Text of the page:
KINGSMAN: THE GOLDEN CIRCLE Review
Director: Matthew Vaughn
When KINGSMAN: THE SECRET SERVICE first came out in theaters in 2014, many people thought of Matthew Vaughn’s film as a revitalization of the spy genre. After all, the first Kingsman movie played off the classic James Bond films of the 1960s and 1970s: it had suave, sophisticated heroes; dastardly bad guys with a crazy plan to destroy the world; and irrepressibly attractive women. Despite these clear influences, KINGSMAN: THE SECRET SERVICE tried to insist to viewers through its gory violence and foul language that it was not a James Bond movie. There are even several scenes where characters joke or quip about James Bond and how they are different than the beloved British spy. Ultimately, SECRET SERVICE falls into the same cliches that weaken even the best Bond films, and its sequel, KINGSMAN: THE GOLDEN CIRCLE, fails to learn from the original’s mistakes.
That isn’t to say that GOLDEN CIRCLE doesn’t have some strong moments. The first 10 minutes alone feature a well-directed, wildly exciting car chase through the streets of London. One of the final fight sequences in the jungles of Cambodia could rival the recklessly chaotic and popular church scene from SECRET SERVICE. Each actor in the ensemble cast plays their role more than adequately, particularly Taron Egerton, returning as Kingsman agent Eggsy, and Julianne Moore as a dashingly evil cartel queen. However, good performances and a few terrific action scenes can’t redeem GOLDEN CIRCLE’s lackluster pacing and poor writing.
This *might* have been a good plot twist if they hadn’t revealed it in the trailer
GOLDEN CIRCLE kicks off a year after the end of SECRET SERVICE, with Eggsy now a true Kingsman spy. After an encounter against an old enemy with a new mechanical arm, the Kingsman agency digs into the Golden Circle, a mysterious drug cartel led by Poppy Adams (Moore). The Golden Circle shows itself to be a step ahead of Kingsman, and Eggsy and Merlin (Mark Strong) must resort to asking for help from a similar American intelligence agency, aptly named “Statesman.” Channing Tatum as Agent Tequila and Jeff Bridges as Statesman leader Champagne “Champ” are hilarious and perfectly cast as gruff American cowboy-agents, but each performance unfortunately has little more than five minutes of screen time. The two Statesman agents we stay with for most of the movie are Ginger (Halle Berry) and Whiskey (Pedro Pascal) and, despite their strong acting abilities, their characters lack the writing required to deliver great performances.
Indeed, Vaughn and co-writer Jane Goldman try to cram too much into an already lengthy 140-minute movie, and it shows. Eggsy and Merlin not only have to deal with the Golden Circle and the Statesman agency, but also with the return of a Kingsman agent they thought was dead: Harry Hart (Colin Firth). Harry’s reappearance is at first heartwarming for Eggsy and audiences alike, but it ultimately has no greater purpose other than servicing die-hard fans of the first KINGSMAN film. This subplot, along with several others, weaken what should be a strong sequel. An essential backstory to Agent Whiskey proves itself to be riddled with cliches, something that the writers clearly chose to throw on the backburner. Eggsy’s relationship with Princess Tilde of Sweden seems shallow and almost ridiculous, especially considering the ending of the previous KINGSMAN movie. In a franchise with the potential for truly memorable characters, Vaughn chooses to focus on a more complex and hurried story with several plotlines that are either half-hearted or lazy. Great actors such as Jeff Bridges and Julianne Moore are hired for small roles or—as is the case with Pascal—their characters are poorly developed and one-dimensional. All in all, GOLDEN CIRCLE doesn’t appear to be a worthy follow-up to SECRET SERVICE for even the most loyal fans; it feels more like a safe sequel purely generated for profit.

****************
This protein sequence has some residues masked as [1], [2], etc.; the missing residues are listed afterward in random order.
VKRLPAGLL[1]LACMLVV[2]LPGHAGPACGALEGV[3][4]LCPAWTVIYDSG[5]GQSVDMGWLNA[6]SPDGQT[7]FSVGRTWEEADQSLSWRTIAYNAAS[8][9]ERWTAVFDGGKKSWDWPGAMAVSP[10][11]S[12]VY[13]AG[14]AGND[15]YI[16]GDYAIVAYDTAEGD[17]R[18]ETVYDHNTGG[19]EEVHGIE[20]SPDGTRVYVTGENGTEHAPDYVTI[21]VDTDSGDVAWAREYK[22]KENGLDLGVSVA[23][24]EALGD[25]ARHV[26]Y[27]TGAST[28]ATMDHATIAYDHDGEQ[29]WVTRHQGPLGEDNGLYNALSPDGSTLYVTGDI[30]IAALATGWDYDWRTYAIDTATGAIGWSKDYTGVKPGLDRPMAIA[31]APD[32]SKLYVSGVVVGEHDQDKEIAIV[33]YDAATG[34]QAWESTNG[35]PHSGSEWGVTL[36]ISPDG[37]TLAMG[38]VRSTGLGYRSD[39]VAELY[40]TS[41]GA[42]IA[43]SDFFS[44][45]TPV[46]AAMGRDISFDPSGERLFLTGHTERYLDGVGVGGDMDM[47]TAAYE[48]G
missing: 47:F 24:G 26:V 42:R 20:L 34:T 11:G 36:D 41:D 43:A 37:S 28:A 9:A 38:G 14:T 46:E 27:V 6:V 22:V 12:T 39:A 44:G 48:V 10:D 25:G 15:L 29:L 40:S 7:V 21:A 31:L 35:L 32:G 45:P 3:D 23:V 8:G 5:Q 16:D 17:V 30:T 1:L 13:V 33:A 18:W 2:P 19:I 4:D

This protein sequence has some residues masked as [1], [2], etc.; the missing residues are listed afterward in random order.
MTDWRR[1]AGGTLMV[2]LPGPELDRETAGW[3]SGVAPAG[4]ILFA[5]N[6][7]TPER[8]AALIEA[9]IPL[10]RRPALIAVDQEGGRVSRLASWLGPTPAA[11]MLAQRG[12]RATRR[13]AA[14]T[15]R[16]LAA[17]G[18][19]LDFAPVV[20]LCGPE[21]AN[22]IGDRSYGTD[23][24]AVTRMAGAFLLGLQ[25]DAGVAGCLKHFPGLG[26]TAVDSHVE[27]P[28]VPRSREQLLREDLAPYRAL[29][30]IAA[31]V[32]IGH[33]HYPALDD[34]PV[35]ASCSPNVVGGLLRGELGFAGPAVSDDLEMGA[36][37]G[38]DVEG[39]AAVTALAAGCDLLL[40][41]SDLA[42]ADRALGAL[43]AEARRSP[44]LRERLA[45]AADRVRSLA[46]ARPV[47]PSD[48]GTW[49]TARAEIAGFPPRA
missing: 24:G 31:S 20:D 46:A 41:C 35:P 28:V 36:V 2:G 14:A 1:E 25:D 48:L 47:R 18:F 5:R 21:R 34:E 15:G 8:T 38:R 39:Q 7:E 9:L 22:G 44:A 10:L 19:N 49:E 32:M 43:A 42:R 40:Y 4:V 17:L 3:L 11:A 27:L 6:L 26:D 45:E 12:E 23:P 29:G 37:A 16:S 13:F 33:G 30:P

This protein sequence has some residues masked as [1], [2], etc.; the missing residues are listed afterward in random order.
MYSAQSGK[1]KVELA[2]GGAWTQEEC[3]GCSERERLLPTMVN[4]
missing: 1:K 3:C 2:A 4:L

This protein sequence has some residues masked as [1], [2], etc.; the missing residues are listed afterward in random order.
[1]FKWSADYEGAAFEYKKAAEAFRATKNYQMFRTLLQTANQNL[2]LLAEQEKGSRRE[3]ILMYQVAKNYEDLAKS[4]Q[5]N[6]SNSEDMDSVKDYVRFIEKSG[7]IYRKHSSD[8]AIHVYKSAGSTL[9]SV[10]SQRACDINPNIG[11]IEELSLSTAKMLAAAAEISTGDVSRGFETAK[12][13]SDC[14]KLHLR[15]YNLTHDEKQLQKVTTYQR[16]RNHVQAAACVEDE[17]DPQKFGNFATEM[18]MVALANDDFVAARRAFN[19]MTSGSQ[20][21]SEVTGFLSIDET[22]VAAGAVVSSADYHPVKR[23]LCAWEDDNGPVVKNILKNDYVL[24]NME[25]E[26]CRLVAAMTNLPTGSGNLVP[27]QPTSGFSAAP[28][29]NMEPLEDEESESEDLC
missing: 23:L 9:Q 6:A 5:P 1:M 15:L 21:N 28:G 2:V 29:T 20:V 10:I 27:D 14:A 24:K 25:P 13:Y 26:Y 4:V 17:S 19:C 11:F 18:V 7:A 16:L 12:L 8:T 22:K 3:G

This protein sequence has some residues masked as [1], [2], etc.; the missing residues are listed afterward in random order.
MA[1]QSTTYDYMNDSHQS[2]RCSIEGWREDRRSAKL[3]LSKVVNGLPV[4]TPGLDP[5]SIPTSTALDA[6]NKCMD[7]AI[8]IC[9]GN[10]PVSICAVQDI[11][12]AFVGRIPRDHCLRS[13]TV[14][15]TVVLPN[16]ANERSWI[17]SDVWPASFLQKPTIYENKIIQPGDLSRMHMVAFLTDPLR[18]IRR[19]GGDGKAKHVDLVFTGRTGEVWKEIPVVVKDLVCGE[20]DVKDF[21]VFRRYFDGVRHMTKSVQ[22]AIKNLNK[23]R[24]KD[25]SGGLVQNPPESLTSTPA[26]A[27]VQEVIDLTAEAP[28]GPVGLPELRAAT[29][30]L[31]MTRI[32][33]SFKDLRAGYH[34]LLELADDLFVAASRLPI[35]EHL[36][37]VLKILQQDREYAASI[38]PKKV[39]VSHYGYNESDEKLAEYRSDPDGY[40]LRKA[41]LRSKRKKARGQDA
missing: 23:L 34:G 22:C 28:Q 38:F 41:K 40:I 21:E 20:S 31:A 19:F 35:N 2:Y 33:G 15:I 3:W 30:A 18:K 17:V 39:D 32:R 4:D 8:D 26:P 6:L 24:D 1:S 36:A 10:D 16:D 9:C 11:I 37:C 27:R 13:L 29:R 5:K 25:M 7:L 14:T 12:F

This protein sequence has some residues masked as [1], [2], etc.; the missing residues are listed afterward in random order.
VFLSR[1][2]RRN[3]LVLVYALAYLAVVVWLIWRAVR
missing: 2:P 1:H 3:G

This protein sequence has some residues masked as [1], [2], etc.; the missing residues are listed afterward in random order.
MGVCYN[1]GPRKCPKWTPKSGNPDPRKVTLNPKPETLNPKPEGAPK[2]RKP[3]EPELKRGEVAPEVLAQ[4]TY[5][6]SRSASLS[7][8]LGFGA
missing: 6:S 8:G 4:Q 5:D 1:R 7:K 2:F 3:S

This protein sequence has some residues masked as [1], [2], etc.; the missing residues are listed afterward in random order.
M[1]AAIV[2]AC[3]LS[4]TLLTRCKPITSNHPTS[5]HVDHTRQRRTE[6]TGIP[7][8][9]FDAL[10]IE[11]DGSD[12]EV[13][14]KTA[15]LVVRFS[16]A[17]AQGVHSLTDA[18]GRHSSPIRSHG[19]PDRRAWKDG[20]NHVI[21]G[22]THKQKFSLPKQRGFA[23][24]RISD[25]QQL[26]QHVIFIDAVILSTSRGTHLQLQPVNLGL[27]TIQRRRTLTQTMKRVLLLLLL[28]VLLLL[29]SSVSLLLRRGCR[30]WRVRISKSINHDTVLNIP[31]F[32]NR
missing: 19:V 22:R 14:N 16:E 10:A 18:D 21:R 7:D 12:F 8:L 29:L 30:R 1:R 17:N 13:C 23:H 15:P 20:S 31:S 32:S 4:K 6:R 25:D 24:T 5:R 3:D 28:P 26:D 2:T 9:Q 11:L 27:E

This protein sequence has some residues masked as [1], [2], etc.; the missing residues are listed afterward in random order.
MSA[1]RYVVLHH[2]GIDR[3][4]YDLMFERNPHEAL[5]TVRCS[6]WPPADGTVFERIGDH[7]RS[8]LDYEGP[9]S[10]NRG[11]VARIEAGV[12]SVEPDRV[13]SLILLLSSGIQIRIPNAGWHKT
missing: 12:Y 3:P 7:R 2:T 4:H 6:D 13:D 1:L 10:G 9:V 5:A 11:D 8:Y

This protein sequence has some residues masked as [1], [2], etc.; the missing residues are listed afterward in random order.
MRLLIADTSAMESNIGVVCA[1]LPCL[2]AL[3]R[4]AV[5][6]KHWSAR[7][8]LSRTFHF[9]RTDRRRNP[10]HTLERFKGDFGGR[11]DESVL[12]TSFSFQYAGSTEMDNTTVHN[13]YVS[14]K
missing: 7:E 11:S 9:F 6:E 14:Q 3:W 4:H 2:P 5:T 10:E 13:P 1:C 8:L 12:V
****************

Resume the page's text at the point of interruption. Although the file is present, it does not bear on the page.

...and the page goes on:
I wish I was as photogenic as Taron Egerton
KINGSMAN: THE GOLDEN CIRCLE, of course, is hardly the first sequel to fail in terms of meeting the standards of its predecessor. It does, however, show an underlying problem with Hollywood blockbusters and their sequels. Gone are the days of THE EMPIRE STRIKES BACK and TERMINATOR 2: JUDGMENT DAY, when the follow-up to a successful film strived to be original and not a simplistic re-hash. Alas, nowadays studio executives choose to follow the simple phrase, “If it ain’t broke, don’t fix it.” If the first movie worked well enough, there is no real need to do anything more than create a carbon copy, albeit sometimes with a bigger budget and better special effects. For example, when audiences go to James Bond movies, they expect Bond to receive cool gadgets, fight a crazed villain, go to bed with a pretty woman, and order a martini shaken, not stirred. SECRET SERVICE could have turned these cliches on their head, but instead chose to follow the safer and more profitable path. GOLDEN CIRCLE does the same and thereby loses the chance to create a truly memorable continuation of the KINGSMAN franchise. Some audiences will undoubtedly love THE GOLDEN CIRCLE in spite of all its flaws and completely disagree. That is fine with me. But, for those who were disappointed over the first KINGSMAN or are skeptical of this new one, my advice would be to see something different. Maybe something less safe.
Verdict: Do Not Recommend